15 August 2013 — The Bullet • Socialist Project • E-Bulletin No. 864
For some two decades, the anti-globalization movement and its successors have assumed that society contains within itself – and automatically throws up – political oppositions and organizational forms independent of capital and of the state. There is simply the need to encourage the cumulative growth of society’s own potentialities for forming alternatives apart from the state and apart from the terrain of politics. Politics is not about the contesting directly, never mind conquering, political power. Instead, politics is viewed as the evolutionary and ‘progressive emptying out of the power of capital and of the state.’ Social coalitions, social forums, networks, and localist alternatives – with an associated range of one-off tactical actions – became the outer limit of organizational agendas.
10 August 2013 — Michael Hudson
Part C in the Insider’s Economic Dictionary
Camouflage: A cloak of artificial attractiveness or even of invisibility. Financial debt-claims on the economy’s income and assets camouflage themselves as wealth, although the financial tactic is to strip it. (See Euphemism and Parasite.)
7 August 2013 — The B u l l e t • Socialist Project • E-Bulletin No. 860
Political Resolution, First Congress of SYRIZA
1 The Conference of the Coalition of the Radical Left (SYRIZA) is a continuity and a breakthrough in its course, which started in 2000, continued with its official founding in 2004, and was sealed when it took on the historic responsibility to deliver the Greek people from the catastrophic neoliberal memoranda policies that have turned our country into a debt colony and led its creative, social, and productive forces to marginalization.
30 July 2013 — New Left Project
It is easily forgotten that the 1980s were nearly not the 1980s at all, politically speaking. At the decade’s outset, an aggressively organised, ideologically diverse Left insurgency was the ascendent force in a Labour Party hovering around 50% in opinion polls, as the British public recoiled from the initial, monetarist-brutalist phase of Thatcherism.
22 July 2013 — Dissident Voice
The eye-grabbing cover of Jodi Dean’s The Communist Horizon (Verso, 2012) depicts what could be the dawn of a new day. A red sun, half in view, arcs across the volume’s bottom edge. From this solid red spot, dozens of thin but widening beams fan out; crossing the background, the sunlight splits the sky itself into stripes of red and white.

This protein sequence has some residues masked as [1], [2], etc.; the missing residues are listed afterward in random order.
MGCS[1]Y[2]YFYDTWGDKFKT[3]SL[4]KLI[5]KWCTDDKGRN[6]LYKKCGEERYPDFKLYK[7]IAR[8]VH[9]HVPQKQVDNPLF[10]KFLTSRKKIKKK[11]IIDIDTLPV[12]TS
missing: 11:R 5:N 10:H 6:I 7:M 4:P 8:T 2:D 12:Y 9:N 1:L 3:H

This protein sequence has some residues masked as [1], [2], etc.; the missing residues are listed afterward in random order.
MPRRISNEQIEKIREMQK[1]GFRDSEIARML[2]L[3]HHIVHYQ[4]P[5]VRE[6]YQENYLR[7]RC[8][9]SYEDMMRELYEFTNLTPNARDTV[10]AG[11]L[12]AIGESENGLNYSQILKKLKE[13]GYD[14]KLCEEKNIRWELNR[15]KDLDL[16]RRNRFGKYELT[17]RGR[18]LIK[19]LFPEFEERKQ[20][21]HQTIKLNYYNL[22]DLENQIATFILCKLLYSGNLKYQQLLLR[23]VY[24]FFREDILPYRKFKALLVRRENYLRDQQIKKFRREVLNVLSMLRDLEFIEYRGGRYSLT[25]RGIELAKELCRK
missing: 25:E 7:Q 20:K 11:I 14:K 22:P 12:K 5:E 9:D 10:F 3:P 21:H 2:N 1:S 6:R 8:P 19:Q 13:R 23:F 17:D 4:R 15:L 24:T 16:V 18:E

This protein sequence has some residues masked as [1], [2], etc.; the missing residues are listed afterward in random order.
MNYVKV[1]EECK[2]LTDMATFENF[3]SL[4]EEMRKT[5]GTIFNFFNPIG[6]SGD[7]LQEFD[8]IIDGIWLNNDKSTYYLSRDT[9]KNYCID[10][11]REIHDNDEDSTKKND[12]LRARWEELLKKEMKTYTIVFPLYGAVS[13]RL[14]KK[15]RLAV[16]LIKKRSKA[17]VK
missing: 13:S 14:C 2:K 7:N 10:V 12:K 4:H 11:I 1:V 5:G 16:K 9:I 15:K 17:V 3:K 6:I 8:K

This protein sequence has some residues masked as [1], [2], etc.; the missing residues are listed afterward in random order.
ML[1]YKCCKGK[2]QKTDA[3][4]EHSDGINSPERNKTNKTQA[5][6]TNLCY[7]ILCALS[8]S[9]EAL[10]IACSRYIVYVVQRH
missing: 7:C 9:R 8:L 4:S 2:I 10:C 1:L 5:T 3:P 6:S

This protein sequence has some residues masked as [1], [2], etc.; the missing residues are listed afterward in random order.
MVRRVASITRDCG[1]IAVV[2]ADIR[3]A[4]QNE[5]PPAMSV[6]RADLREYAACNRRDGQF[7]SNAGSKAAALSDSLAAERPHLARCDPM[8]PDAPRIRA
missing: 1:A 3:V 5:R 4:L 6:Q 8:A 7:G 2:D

The journals of the bourgeoisie–digital, analog, virtual, print–have spewed tons of ink and blizzards of one and zeros–marveling, worrying, cheering, bemoaning the latest fad in political economy: the “super-cycle” in commodity prices.
11 July, 2013 — The Wolf Report: Nonconfidential analysis for the anti-investor
1. Anti-Executive Summary: Marx’s theory of revolution is not one that correlates the improving or worsening prospects for revolutionary overthrow with improving or worsening economic conditions. In this regard, Marx is neither a “crisis=revolution” advocate, nor a “growth=revolution” theorist.
10 July 2013 — Greanville Post
State Capital Wins Again
Egypt is at war. More accurately, Egypt is experiencing yet another battle in its ongoing class war. The battle is so fierce because the primary combatants are the two most powerful social forces in Egypt, both factions of the capitalist class – the military as the state capitalist class and the Ikhwan (the Muslim Brotherhood) representing the competitive capitalist class.
6 July 2013 — The Greanville Post
The Snowden affair has revealed even more about Europe than about the United States.
Certainly, the facts of NSA spying are significant. But many people suspected that something of the sort was going on. The refusal of France, Italy and Portugal to allow the private aircraft of the President of Bolivia to cross their airspace on the mere suspicion that Edward Snowden might be aboard is rather more astonishing.
April 1999 – Monthly Review Volume 50, Number 11
[I first read this essay back when I was living in South Africa and what with all the fuss over the Old Man, I remembered this essay and how it helped explain the contradictions of Mandela, the ‘peacemaker’ indeed, what made him a peacemaker and its limits.does or did teach Political Studies at the University of the Western Cape, South Africa. WB]